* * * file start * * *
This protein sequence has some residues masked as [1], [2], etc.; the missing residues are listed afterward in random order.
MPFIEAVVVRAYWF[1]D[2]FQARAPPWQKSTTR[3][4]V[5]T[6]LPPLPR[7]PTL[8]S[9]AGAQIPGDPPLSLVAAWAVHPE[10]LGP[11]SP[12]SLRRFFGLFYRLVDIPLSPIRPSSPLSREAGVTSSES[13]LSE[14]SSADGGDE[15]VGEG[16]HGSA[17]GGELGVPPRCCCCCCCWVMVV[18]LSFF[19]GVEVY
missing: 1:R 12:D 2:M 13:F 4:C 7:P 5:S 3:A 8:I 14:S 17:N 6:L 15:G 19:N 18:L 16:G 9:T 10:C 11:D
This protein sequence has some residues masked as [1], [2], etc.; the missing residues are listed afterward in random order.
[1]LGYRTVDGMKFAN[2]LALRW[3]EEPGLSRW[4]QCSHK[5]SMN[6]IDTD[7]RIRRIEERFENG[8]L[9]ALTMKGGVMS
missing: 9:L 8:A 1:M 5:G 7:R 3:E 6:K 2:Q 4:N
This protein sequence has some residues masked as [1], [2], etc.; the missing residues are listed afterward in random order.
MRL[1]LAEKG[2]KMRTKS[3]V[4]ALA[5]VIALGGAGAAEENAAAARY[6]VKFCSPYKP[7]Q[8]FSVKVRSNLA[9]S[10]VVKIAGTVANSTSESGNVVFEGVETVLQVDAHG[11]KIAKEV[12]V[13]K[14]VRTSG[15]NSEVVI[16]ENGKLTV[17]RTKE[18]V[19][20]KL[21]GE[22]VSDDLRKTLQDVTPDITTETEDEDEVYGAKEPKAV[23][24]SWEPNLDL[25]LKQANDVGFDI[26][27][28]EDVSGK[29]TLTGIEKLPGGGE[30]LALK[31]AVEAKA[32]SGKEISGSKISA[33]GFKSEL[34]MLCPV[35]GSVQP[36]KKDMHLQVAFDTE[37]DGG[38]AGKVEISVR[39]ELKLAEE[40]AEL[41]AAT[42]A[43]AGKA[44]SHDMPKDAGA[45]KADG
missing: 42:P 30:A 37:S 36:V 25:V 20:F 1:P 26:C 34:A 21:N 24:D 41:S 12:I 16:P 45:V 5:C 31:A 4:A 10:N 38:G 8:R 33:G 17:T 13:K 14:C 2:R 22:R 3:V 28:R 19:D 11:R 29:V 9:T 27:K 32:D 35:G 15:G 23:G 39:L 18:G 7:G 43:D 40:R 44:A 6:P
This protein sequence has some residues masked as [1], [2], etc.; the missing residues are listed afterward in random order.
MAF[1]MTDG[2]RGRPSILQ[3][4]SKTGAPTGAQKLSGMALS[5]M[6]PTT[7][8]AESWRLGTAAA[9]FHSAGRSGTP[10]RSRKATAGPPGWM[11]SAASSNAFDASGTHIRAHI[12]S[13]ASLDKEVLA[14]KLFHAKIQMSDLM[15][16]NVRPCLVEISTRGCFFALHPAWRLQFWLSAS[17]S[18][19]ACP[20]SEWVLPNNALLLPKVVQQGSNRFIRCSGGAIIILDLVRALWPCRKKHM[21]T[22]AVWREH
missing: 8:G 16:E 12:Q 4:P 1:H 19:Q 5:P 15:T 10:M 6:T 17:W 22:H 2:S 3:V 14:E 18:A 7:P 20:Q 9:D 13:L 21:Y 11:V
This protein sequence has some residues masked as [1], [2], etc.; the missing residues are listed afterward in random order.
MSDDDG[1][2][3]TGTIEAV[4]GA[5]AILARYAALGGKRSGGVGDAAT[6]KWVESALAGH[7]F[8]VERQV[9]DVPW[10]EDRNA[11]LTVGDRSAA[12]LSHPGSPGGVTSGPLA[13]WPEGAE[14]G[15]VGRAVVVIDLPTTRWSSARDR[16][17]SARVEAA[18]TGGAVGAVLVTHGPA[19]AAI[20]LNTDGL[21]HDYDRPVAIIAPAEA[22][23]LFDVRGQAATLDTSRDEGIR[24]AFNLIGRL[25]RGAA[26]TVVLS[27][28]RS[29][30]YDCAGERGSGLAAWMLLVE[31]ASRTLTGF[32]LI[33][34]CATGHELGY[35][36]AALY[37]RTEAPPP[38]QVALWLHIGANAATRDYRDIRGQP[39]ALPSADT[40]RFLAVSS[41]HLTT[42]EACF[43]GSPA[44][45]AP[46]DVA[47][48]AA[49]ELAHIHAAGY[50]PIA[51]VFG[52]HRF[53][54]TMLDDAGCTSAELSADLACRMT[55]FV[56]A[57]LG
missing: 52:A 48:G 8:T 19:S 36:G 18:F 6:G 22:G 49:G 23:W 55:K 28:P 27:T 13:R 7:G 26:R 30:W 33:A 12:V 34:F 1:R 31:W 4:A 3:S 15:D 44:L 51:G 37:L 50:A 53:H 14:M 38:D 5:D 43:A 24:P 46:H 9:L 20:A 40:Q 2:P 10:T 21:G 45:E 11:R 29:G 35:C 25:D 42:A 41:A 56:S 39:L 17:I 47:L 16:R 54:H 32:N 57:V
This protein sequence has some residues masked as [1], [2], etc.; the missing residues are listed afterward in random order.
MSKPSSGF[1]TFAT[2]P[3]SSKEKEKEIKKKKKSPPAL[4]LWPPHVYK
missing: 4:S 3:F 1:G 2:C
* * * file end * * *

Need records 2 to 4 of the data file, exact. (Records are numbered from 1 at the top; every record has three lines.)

This protein sequence has some residues masked as [1], [2], etc.; the missing residues are listed afterward in random order.
[1]LGYRTVDGMKFAN[2]LALRW[3]EEPGLSRW[4]QCSHK[5]SMN[6]IDTD[7]RIRRIEERFENG[8]L[9]ALTMKGGVMS
missing: 9:L 8:A 1:M 5:G 7:R 3:E 6:K 2:Q 4:N
This protein sequence has some residues masked as [1], [2], etc.; the missing residues are listed afterward in random order.
MRL[1]LAEKG[2]KMRTKS[3]V[4]ALA[5]VIALGGAGAAEENAAAARY[6]VKFCSPYKP[7]Q[8]FSVKVRSNLA[9]S[10]VVKIAGTVANSTSESGNVVFEGVETVLQVDAHG[11]KIAKEV[12]V[13]K[14]VRTSG[15]NSEVVI[16]ENGKLTV[17]RTKE[18]V[19][20]KL[21]GE[22]VSDDLRKTLQDVTPDITTETEDEDEVYGAKEPKAV[23][24]SWEPNLDL[25]LKQANDVGFDI[26][27][28]EDVSGK[29]TLTGIEKLPGGGE[30]LALK[31]AVEAKA[32]SGKEISGSKISA[33]GFKSEL[34]MLCPV[35]GSVQP[36]KKDMHLQVAFDTE[37]DGG[38]AGKVEISVR[39]ELKLAEE[40]AEL[41]AAT[42]A[43]AGKA[44]SHDMPKDAGA[45]KADG
missing: 42:P 30:A 37:S 36:V 25:V 20:F 1:P 26:C 34:A 21:N 24:D 41:S 12:I 16:P 45:V 5:C 31:A 4:A 10:N 38:G 8:R 33:G 17:T 13:K 14:C 2:R 22:R 3:V 28:R 19:D 11:R 29:V 9:T 27:K 32:D 35:G 15:G 23:G 39:L 18:G 7:G 43:D 40:R 44:A 6:P
This protein sequence has some residues masked as [1], [2], etc.; the missing residues are listed afterward in random order.
MAF[1]MTDG[2]RGRPSILQ[3][4]SKTGAPTGAQKLSGMALS[5]M[6]PTT[7][8]AESWRLGTAAA[9]FHSAGRSGTP[10]RSRKATAGPPGWM[11]SAASSNAFDASGTHIRAHI[12]S[13]ASLDKEVLA[14]KLFHAKIQMSDLM[15][16]NVRPCLVEISTRGCFFALHPAWRLQFWLSAS[17]S[18][19]ACP[20]SEWVLPNNALLLPKVVQQGSNRFIRCSGGAIIILDLVRALWPCRKKHM[21]T[22]AVWREH
missing: 8:G 16:E 12:Q 4:P 1:H 19:Q 5:P 15:T 10:M 6:T 17:W 22:H 2:S 3:V 14:E 18:A 7:P 20:Q 9:D 13:L 21:Y 11:V